Video: RWD Porsche 996 Turbo Snags 7:15 Lap at the Nurburgring

The Porsche 996 is a bargain for any trackday nut. As the normally-aspirated cars are going for as little as $10,000, there are innumerable reasons to go out, pick one up, stiffen the suspension, and enjoy a cut-price GT3. However, it’s base M96 motor doesn’t have the same zing and vigor of the GT3’s Mezger motor, which also finds its home in the back of the Turbo and GT2 variants, albeit with a set of snails to scurry them up the road a little quicker.

While the 996 Turbo is considerably heavier, less agile, and more of a long-distance cruiser than a track scalpel, it’s the next best bargain in the 911 family currently; examples can be found for as little as thirty large. Because it caters more to the banker or the dentist than the racing driver, it can’t quite match the GT lineup in terms of handling—but it does share the famed powerplant, and with a few tasteful modifications, gets closer to a GT2 than the standard Carrera can get to a GT3.

Critically, this Turbo had its front driveshafts and differential removed. Not only does that start a relatively long list of track-oriented tweaks, but it gives the car an incisiveness on-par with a GT2. As owner Kai notes, “Building a track friendly street car of the Turbo is unfortunately a bit more than coilovers and brakes, but the crazy thing is there’s so much potential within these cars on race tracks.” With some intelligent modification, this car becomes the “Poor Man’s GT2 RS.” Yes, I know—these terms are all relative, but it’s still a whole lot of oomph for the money.

It might not have the GT3’s pedigree, but it does look suited to the track.

That barking Mezger motor benefits from K24/18G turbos, 997 GT2RS intercoolers, 996 GT3 RS engine mounts, and Speedtech’s X-Flow 3.0″exhaust. With a tune, it makes 600 horsepower and roughly 590 lb-ft of torque. No wonder he’s shredded third gear several times and replaced the factory gearbox with a stronger one from a 997 Turbo.

To put that power down and sharpen the handling, Kai went all out with the footwork. KW Clubsport coilovers tuned to Manthey Racing spec, Pirelli Trofeo R 235/305 tires, 996 GT3 Cup lower control arms (front and rear), 997 RSR uniball rear toe links are some of the obvious bits. For a little more communication between himself, the car, and the tires, he employed Tarett Engineering adjustable caster bushings for lower control arms (front and rear), Tarett Engineering uniball ends for lower control arms (front and rear), and Elephant Racing uniball subframe bushings. As if that wasn’t already impressive, the cherry atop the sundae is a 996 GT3 Cup differential!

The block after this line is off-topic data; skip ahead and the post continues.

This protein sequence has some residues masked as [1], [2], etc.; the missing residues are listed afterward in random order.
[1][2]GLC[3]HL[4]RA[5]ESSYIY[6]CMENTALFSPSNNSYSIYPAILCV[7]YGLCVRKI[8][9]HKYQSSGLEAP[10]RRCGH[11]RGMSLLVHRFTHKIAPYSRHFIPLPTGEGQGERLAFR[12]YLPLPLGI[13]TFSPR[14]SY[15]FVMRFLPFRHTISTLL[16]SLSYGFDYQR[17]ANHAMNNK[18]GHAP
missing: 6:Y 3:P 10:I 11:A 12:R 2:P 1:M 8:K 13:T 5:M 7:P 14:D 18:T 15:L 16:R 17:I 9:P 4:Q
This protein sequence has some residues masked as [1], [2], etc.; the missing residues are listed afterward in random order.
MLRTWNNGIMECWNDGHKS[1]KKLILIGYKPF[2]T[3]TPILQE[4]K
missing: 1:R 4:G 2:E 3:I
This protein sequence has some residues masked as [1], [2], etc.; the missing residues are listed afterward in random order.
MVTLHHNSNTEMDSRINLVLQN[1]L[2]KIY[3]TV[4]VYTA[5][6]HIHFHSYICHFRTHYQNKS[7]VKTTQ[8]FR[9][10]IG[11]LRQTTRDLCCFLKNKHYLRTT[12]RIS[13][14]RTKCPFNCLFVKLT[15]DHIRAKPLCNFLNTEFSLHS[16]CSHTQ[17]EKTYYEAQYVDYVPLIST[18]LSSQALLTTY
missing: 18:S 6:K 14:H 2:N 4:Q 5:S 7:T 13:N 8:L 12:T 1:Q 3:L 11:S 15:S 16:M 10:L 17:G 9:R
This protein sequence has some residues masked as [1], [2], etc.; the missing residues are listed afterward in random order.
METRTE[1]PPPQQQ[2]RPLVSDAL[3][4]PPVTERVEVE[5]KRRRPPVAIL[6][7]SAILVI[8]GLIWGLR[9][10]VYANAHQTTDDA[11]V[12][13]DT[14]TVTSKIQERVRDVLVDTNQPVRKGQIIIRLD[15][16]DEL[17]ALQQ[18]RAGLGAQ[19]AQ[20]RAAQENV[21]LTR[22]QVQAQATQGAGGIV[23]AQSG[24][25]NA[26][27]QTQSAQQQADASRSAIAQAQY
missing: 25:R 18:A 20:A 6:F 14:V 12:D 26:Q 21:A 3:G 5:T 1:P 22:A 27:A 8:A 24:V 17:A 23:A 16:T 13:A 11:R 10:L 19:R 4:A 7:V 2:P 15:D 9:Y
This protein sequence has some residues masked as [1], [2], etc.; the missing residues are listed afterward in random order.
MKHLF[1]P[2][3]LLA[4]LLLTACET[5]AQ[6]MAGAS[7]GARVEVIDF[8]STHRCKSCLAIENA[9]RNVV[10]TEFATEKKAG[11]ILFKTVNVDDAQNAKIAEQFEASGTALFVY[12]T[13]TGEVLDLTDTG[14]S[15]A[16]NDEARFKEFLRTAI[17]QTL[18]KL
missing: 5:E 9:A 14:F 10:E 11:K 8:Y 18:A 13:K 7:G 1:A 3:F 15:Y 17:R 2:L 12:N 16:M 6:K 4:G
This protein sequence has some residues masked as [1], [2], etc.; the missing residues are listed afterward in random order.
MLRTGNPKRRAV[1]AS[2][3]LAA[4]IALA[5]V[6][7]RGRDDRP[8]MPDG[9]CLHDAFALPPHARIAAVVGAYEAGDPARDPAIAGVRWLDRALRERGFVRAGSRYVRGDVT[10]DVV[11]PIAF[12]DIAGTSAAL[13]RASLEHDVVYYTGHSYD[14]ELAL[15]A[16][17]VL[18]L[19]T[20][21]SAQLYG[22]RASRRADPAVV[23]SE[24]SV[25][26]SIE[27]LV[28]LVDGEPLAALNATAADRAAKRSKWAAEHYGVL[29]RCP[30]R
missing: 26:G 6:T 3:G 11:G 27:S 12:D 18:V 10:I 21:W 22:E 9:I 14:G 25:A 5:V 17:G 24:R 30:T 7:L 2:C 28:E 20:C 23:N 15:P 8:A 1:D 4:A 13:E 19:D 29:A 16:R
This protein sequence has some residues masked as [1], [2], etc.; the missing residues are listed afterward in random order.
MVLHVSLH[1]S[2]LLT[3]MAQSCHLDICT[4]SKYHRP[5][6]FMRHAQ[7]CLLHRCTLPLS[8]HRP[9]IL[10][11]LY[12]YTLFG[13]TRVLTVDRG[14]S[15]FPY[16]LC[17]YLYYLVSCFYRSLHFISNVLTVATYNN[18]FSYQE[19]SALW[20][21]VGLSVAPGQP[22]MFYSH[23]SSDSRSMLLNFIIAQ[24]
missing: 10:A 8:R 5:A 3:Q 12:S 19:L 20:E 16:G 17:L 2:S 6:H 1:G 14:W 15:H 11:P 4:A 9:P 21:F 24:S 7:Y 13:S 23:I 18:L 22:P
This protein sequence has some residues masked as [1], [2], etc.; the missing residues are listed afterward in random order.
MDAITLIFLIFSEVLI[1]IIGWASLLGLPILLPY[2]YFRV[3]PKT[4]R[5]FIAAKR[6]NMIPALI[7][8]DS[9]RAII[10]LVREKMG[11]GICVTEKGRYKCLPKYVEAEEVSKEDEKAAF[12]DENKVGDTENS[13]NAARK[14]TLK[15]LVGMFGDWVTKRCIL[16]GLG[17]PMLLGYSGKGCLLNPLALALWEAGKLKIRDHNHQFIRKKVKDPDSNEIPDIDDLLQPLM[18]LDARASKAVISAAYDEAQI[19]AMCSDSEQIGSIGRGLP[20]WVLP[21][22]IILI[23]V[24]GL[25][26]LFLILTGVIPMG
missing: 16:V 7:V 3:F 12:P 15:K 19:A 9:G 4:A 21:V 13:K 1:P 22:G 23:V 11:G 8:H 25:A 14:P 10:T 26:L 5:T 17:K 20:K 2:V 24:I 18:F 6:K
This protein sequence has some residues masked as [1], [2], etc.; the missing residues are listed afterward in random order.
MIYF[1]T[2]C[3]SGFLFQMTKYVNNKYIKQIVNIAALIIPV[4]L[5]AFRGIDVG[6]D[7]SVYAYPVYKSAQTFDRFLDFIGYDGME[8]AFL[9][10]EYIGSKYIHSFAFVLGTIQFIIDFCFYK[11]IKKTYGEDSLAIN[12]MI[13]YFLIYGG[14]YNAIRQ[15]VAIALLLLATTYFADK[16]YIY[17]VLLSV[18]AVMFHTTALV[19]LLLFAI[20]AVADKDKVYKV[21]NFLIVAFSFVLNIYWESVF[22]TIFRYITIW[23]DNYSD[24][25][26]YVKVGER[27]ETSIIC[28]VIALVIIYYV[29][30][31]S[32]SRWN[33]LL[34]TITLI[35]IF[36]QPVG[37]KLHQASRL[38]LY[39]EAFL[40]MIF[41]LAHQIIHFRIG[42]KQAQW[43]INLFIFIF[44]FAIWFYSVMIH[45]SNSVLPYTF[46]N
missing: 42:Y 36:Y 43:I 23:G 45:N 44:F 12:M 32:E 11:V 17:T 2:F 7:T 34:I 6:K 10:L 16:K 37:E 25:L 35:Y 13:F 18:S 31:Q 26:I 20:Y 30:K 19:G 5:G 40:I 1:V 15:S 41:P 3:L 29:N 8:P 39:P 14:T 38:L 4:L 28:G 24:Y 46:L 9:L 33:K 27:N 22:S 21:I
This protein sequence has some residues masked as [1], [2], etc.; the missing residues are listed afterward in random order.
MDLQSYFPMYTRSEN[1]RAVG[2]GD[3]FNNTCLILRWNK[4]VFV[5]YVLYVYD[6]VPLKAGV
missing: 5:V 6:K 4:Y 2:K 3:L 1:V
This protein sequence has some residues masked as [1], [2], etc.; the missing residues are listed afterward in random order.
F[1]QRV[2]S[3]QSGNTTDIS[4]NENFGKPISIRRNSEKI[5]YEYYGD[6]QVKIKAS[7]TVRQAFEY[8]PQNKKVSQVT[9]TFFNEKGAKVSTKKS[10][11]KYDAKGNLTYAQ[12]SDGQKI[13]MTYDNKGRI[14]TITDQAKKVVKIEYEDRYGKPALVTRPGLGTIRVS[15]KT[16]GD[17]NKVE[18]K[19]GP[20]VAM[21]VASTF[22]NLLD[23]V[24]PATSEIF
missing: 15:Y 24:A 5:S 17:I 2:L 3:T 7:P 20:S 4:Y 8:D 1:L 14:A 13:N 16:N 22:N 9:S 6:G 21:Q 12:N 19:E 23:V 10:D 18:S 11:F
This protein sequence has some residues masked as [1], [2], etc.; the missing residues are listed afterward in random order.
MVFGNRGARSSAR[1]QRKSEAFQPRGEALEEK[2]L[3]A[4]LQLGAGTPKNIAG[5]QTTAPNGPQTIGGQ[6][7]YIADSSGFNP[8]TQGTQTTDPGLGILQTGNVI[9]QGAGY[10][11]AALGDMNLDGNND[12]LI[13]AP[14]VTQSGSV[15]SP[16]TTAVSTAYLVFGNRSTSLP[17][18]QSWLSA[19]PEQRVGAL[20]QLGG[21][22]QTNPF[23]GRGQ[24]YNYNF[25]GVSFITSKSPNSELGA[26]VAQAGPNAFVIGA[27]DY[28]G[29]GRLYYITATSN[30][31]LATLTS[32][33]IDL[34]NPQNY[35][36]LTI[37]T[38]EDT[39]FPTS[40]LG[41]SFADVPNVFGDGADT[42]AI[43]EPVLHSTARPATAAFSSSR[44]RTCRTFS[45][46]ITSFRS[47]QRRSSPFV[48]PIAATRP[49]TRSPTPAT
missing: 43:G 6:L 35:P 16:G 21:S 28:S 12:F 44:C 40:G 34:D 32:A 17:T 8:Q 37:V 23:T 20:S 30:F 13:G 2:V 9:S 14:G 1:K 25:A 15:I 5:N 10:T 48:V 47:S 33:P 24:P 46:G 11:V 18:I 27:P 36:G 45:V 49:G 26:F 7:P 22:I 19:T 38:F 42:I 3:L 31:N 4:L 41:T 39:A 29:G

Though the tail slides over crests and cambers a few times, it always looks controlled and predictable.

Traction, torque, and the 997 gearbox’s ratios mean frightening acceleration, and bigger brakes were in order. The stopping power, aided by the weight loss, comes down to 996 GT3 Cup front brake cooling ducts, 997 Turbo rear brake cooling ducts, Brembo GT big brakes, and either Brembo Race Technology or Performance Friction pads. Importantly, though less obviously, he disabled PSM as the intervention was preventing him from threshold braking—and even caused one minor incident.

Throughout this searing lap, Kai’s blessed with little traffic and snatches a 7:15 BTG lap with seemingly little effort—even after taking it slow in bumpy places like Fuchsröhre (2:30), as two laps before this one of his rear tires blew at that very corner. The car is consistently composed, rarely breaks away, and when it does—appears to give Kai all the feedback necessary to make an accurate catch.

As a testament to that incredible engine, Kai put 51,000 hard-driven miles, all with the modifications in place before ever considering a rebuild. Long live the Mezger engine!

About the author

Tommy Parry

Tommy Parry has been racing and writing about racing cars for the past seven years. As an automotive enthusiast from a young age, he worked jobs revolving around cars throughout high school, and tried his hand on the race track on his 20th birthday. After winning his first outdoor kart race, Tommy began working as an apprentice mechanic to amateur racers in the Bay Area to sharpen his mechanical understanding. He has worked as a track day instructor and automotive writer since 2012, and continues to race karts, formula cars, sedans, and rally cars in the San Francisco region.
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